Fight over Clint Eastwood Super Bowl ad evidence how distorted our political culture has become
He's a movie star who endorsed Republican John McCain for president in 2008, known for playing characters whose solution to urban crime comes in .44 caliber slugs.
But Clint Eastwood has somehow managed to offend leading GOP figures by voicing a Super Bowl commercial which dared to argue that the country's auto manufacturing industry -- and by extension, America itself -- was off the ropes and headed for economic victory.
"I was frankly offended by it," said Karl Rove, the architect of George W. Bush's presidential victories, postulating that the spot was some sort of payback for the huge financial bailout the company got during the economic downturn. "I'm a huge fan of Clint Eastwood. I thought it was an extremely well done ad. But it is a sign of what happens when you have Chicago-style politics...The President of the United States' political minions are, in essence, using our tax dollars to buy corporate advertising and the best wishes of the management, which has benefited by getting a bunch of our money that they'll never pay back."
The ad featured Eastwood's familiar growl assuring viewers "it's halftime in America, and the second half's about to begin," as images of factory workers and families flashed by. Another section of the ad decried the "fog, division, discord and blame" which made it tough to see the way forward.
Debuting at the start of a contentious election season, the commercial felt like one of those non-specific "image ads" politicians use to tout policies without specifically endorsing a candidate. And for a GOP establishment intent on criticizing the economic bailout of auto companies, Eastwood's ads were a deep pocketed argument in the other direction.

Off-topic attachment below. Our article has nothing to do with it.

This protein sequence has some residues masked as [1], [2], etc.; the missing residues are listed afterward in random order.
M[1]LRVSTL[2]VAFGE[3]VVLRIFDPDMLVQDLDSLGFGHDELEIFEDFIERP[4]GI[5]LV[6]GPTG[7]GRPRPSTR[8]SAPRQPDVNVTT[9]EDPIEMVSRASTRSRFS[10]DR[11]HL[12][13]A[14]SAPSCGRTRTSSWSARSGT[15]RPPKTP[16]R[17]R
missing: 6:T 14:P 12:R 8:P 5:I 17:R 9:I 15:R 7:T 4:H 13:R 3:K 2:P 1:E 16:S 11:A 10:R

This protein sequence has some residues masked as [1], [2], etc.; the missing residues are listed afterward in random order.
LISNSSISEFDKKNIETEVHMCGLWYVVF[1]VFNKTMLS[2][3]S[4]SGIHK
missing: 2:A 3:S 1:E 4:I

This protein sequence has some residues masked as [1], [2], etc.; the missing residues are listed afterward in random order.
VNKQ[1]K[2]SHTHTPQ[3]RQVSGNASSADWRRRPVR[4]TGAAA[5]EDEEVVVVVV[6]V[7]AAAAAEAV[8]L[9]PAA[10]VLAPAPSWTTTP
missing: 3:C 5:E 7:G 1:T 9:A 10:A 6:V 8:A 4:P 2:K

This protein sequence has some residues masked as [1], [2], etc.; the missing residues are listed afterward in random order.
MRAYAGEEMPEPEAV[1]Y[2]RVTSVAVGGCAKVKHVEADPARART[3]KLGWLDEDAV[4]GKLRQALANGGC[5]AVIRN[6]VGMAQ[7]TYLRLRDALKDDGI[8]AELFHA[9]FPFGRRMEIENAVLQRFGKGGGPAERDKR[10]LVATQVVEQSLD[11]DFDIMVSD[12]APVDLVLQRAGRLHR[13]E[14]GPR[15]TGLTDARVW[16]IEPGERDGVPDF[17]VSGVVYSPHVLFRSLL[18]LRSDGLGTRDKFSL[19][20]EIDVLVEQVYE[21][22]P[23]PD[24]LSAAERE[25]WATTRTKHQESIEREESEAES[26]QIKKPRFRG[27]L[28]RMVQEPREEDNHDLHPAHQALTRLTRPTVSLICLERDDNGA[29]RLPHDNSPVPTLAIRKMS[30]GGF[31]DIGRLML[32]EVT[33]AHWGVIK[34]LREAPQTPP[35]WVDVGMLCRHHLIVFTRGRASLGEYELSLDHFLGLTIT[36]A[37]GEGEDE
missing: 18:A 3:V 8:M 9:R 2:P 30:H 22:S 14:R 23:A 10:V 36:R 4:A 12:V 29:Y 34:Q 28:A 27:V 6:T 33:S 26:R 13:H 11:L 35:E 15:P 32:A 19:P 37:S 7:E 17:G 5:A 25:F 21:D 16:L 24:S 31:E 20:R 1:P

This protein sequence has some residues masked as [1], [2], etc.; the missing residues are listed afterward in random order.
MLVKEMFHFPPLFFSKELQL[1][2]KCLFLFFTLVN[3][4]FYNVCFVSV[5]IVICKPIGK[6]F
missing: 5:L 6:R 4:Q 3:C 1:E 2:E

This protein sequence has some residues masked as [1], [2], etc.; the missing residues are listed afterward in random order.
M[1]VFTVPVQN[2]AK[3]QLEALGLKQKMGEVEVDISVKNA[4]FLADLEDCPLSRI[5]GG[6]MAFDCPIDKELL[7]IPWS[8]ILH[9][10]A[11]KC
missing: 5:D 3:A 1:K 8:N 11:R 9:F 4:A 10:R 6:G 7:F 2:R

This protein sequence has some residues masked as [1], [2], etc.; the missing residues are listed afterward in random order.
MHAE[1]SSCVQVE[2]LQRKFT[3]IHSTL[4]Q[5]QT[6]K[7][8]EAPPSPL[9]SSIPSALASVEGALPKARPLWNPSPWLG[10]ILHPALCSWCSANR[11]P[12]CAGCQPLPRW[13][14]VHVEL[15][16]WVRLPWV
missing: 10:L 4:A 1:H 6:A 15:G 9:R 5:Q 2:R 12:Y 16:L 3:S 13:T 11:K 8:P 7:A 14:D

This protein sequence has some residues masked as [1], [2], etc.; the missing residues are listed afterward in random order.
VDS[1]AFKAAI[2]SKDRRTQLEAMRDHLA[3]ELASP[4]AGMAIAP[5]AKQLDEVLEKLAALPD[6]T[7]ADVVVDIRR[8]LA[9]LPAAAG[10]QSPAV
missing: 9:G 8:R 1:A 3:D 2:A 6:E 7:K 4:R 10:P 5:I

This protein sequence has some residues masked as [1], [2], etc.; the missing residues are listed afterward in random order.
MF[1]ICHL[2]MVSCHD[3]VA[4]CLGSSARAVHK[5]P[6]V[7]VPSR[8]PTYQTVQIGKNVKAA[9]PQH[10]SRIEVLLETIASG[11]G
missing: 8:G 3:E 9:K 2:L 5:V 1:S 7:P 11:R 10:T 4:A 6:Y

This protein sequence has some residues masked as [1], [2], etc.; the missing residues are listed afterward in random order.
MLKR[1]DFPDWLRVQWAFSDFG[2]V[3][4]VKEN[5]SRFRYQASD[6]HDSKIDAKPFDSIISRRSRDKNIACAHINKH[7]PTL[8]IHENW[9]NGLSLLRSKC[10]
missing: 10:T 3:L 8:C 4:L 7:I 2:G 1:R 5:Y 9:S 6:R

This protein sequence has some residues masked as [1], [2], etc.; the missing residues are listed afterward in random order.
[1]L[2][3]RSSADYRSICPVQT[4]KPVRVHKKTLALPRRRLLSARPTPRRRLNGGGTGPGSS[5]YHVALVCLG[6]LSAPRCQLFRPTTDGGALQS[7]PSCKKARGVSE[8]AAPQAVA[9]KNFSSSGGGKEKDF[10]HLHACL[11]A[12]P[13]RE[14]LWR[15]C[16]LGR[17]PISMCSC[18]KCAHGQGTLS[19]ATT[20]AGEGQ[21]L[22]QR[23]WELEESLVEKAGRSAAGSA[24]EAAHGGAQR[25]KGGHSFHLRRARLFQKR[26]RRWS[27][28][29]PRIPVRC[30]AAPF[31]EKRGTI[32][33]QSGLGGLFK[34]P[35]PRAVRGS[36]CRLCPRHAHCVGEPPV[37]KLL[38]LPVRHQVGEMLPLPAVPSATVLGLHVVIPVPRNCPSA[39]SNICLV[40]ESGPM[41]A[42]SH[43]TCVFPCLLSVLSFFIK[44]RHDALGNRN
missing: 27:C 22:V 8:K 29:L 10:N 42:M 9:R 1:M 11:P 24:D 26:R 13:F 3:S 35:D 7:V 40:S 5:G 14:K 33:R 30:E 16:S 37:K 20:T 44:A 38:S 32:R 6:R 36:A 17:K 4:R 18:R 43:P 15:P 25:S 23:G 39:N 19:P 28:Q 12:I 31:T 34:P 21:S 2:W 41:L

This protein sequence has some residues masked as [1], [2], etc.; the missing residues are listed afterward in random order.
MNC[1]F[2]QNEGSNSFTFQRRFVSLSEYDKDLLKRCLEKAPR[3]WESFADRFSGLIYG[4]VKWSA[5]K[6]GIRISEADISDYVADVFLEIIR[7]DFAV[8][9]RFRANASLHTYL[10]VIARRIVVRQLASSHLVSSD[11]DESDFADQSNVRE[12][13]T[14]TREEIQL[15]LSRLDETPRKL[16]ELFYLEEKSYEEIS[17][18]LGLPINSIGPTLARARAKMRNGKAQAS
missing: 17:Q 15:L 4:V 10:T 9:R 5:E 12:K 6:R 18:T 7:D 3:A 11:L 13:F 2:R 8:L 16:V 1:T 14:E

The star himself saw it a different way. "There is no spin in that ad. On this I am certain," Eastwood said in a statement to Fox News. "I am certainly not politically affiliated with Mr. Obama. It was meant to be a message about job growth and the spirit of America. I think all politicians will agree with it. ... If Obama or any other politician wants to run with the spirit of that ad, go for it."
Seems to me that Republicans who complain about this ad look as if they are rooting against an American recovery for their own political gain. The ad, listed among many critics picks as one of the Big Game's most effective spots, essentially served as a pep talk for an audience presumably weathering tough times during a protracted recession.
As the Tampa Bay Times fact checking website PolitiFact noted, the auto manufacturers who took money in the bailout have paid back most of the federal money they took, and a senior editor at Forbes has calculated that taxpayers made money on the bailout program.
It's an odd circumstance, which finds Republicans arguing against an ad celebrating the rescue of an auto industry that still employs hundreds of thousands of middle class and working class Americans. Yet, the front-runner for the GOP presidential nomination has been accused of profiting off failing companies while building a $250-million fortune, much of it taxed at a lower rate than paid by auto workers saved in the industry bailout -- which began under Republican President Bush.
Everyone knows: The best thing politically for the GOP is for the economy to languish until after November's elections. But showing that sentiment too prominently turns the Republicans into the party willing to hobble the country just to win the White House.
I'm betting that, if the GOP decides to stack the popularity of Rove and Mitt Romney against Eastwood, they won't fare much better than that bank robber in the iconic Dirty Harry movie.
Go ahead, Karl Rove. Make his day.
Check out the ad below and decide for yourself: Is it a disguised, pro-Obama advertisement?